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Coming in to land: The Berlin Airlift
Coming in to land: The Berlin Airlift
Bob Clarke with one of the few remaining flying aircraft
Bob Clarke with one of the few remaining flying aircraft

Press Release - 08 March 2007

Lunchtime lecture: A taste of The Berlin Airlift

The Berlin Airlift, the biggest humanitarian aid programme in history, will be brought to life through the experiences of men and women who were there, in a public lunchtime lecture at the University of Bath.

The lecture, Another Ten Tons for Templehof: The Berlin Airlift 1948/9 will take place on Friday 16 March from 12.15pm-1.30pm at Carpenter House in the city centre and includes a sandwich lunch.

Bob Clarke, QinetiQ Field Archaeologist, will discuss some of the operational aspects of the Berlin Airlift, show photos of the period and recount personal stories he has uncovered during his research.

“The Berlin crisis is widely recognised as the first battle of the Cold War and set the pace for East-West relations for the next fifty years,” said Mr Clarke.

In the face of Soviet aggression a multi-national air armada transported over 2,300,000 tons of supplies to the Western controlled areas of Berlin. Britain’s aircraft transported food, coal, equipment, children and even a complete power station.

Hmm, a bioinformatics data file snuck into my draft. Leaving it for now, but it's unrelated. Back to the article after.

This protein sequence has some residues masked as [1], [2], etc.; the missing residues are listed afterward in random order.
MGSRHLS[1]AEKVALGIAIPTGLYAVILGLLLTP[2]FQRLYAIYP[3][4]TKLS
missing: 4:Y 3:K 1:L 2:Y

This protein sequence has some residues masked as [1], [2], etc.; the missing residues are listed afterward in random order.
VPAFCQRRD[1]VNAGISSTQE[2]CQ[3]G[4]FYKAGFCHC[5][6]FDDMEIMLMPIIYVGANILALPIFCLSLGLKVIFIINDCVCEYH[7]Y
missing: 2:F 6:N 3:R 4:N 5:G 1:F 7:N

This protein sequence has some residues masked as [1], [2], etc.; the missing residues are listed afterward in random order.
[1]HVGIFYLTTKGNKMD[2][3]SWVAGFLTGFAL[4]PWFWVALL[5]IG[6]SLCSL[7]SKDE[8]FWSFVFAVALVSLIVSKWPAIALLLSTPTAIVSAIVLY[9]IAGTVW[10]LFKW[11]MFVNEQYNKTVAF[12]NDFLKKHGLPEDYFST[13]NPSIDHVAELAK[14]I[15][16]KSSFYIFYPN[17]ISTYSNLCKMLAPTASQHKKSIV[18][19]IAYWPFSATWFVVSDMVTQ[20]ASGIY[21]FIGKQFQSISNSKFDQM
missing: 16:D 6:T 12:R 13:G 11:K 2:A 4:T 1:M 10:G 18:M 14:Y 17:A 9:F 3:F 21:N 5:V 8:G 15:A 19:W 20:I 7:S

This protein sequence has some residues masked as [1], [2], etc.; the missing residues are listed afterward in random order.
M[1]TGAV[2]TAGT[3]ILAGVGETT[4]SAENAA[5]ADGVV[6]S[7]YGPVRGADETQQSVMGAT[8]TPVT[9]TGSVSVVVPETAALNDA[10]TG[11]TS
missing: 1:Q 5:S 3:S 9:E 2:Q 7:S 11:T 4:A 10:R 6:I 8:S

“Incredibly the British contingency alone used over 35 million gallons of aviation fuel, the burning of which produced more than 200,000 hours of flying over a massive 30 million miles,” said Mr Clarke.

“It was quite a commitment to the former enemy, especially when Britain itself was bankrupt and still running a harsh rationing system.”

Mr Clarke is director of the Broad Town Archaeological Project and teaches archaeology in the University’s part-time courses run by the Centre for Lifelong Learning. He is publishing a book on The Berlin Airlift later this month.

Tickets for the lecture cost £5 and need to be booked in advance online at, or call into Carpenter House to complete an application form.

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